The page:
Tuesday, December 1, 2009

Chocolate Milk

So, I got up this morning and decided that I wanted some chocolate milk. I got upstairs, poored a glass of milk, grabbed some Nesquik and was more than ready and excited for my cool, refreshing glass of liquid chocolate paradise. I opened the chocolate to find that it hadn't been used in a little while and was a little compressed and hard. So, my natural inclination was to put the top back on and give it a little shake to loosen it up (because everyone knows that this makes your chocolate milk fluffier and lighter. Duh!).

As I'm doing this, I'm watching a little Sportscenter, listening to analysts talk about the Saints and Colts perfect season, Tiger Woods, BCS hopefuls, etc... when all the sudden, I see chocolate powder come flying out of the canister. I look down and found Choco Mountain.

I didn't realize that the cap wasn't on all the way. All I did was look and laugh at myself. Then I grabbed my camera and thought, "This would be a fun blog post!" So here it is. Just thought some of you might have wanted to share this little moment with me.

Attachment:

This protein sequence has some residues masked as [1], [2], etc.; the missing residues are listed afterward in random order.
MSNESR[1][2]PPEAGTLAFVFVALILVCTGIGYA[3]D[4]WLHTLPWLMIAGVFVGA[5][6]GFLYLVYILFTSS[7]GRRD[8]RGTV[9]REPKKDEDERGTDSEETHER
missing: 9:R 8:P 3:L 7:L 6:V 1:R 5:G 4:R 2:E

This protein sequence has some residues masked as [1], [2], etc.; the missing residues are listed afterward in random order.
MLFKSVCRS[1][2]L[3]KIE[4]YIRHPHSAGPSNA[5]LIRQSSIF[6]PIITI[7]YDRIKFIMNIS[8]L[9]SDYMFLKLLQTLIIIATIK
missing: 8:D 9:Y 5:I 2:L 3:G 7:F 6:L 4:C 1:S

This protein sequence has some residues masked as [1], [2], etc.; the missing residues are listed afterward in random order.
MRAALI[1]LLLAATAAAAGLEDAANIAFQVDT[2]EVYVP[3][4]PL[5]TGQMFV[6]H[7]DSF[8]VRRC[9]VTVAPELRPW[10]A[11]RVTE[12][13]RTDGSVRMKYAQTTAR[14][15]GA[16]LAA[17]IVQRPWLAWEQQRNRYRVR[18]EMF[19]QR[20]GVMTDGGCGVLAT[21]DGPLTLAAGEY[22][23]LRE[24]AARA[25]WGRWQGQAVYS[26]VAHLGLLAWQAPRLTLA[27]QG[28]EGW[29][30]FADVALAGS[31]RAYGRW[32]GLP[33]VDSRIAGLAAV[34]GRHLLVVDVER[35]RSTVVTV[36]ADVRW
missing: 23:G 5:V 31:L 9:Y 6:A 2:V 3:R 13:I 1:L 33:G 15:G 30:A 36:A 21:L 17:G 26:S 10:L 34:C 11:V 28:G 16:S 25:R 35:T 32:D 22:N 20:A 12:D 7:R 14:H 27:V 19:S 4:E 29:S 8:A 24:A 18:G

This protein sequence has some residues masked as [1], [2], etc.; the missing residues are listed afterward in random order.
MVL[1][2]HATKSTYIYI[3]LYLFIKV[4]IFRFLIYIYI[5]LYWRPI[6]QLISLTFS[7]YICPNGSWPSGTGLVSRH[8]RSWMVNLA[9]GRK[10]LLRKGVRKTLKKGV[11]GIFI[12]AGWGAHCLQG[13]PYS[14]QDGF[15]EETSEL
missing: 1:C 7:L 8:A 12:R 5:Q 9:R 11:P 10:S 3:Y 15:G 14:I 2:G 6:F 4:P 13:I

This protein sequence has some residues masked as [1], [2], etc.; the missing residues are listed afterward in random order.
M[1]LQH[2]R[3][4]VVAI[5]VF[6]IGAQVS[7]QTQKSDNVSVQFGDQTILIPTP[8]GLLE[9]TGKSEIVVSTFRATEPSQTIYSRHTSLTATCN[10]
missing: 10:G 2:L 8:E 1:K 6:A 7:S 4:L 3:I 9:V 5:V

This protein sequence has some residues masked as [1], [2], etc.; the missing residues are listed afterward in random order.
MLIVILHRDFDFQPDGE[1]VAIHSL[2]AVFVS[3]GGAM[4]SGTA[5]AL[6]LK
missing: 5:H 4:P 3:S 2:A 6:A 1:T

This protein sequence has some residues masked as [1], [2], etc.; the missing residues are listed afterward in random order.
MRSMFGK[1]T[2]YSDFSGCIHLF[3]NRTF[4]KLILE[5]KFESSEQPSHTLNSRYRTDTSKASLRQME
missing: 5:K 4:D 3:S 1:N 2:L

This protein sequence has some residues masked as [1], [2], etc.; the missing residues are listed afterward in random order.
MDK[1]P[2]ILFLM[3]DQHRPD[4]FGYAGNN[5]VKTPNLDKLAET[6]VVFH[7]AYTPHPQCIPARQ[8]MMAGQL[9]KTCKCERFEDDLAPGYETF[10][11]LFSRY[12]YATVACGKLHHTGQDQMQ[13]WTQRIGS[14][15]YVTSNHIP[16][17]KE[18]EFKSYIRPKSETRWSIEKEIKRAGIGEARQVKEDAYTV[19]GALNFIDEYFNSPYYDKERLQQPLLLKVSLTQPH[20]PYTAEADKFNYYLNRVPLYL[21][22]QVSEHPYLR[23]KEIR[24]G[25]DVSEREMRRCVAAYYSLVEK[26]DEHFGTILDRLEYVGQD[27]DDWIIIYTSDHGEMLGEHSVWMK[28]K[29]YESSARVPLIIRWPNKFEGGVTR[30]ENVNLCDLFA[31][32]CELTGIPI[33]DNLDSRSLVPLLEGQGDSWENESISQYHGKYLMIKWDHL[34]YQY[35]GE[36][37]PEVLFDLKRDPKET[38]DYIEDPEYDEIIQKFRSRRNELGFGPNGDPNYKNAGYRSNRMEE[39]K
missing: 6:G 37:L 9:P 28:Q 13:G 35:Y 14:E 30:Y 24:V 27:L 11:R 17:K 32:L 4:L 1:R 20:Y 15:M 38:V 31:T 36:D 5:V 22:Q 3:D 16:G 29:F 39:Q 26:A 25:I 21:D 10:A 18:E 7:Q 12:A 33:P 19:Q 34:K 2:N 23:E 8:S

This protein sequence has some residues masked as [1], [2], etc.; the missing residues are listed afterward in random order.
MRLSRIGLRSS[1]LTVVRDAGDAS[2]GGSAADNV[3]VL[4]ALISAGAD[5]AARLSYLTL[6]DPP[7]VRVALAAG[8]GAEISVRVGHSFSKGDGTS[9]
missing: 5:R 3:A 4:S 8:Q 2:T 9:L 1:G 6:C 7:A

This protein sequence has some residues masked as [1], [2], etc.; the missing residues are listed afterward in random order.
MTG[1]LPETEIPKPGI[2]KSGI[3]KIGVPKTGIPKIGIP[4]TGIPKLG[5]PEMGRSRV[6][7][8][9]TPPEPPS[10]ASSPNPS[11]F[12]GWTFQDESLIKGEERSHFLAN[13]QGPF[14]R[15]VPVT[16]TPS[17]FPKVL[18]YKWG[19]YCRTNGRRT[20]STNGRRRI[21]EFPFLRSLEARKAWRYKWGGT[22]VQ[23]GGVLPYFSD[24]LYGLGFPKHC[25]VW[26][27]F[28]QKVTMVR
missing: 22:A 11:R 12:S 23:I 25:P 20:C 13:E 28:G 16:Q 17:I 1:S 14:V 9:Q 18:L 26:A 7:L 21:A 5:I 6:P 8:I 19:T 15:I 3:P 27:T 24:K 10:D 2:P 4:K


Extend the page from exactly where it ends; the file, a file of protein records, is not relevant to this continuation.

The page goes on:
Tuesday, November 17, 2009

Tchaikovsky... Mmmm....

So, this semester has been crazy busy and I have not had any time to do anything fun, like blog. You may find that I am blogging... I just decided to take a moment and post something to get away from everything that I'm supposed to be doing, and so that those who may care about me in this world know that I am not dead. :)

Coming up this Thursday, the BYU Philharmonic Orchestra, in which I play, is putting on a concert. In this orchestra, we play "the big stuff." No movie music. No cheesy popular stuff. We play the pieces that have been forgotten over the years by the general public. The pieces that are deemed "classical" by our current generation. We resurrect the timeless pieces of the past by the world's greatest composers who dedicated their lives to such music.

We will be performing Tchaikovsky's 5th Symphony. For anyone that finds the classical genre boring or uninteresting, try this symphony on for size. Tchaikovsky was known for his profound lyricism and melodies. His music, though it does not have words, penetrates and speaks to the very soul. He presents a wide range of emotions, feelings and aesthetics: anger, frustration, adoration, beauty, anticipation, mourning, surprise, hope, light, determination. All of these and many more are found in this one piece of music. I grew up on this kind of music and it holds a very prominent place in my heart. This symphony is so profound, moving and so very beautiful. By far, one of my favorite symphonies of all time.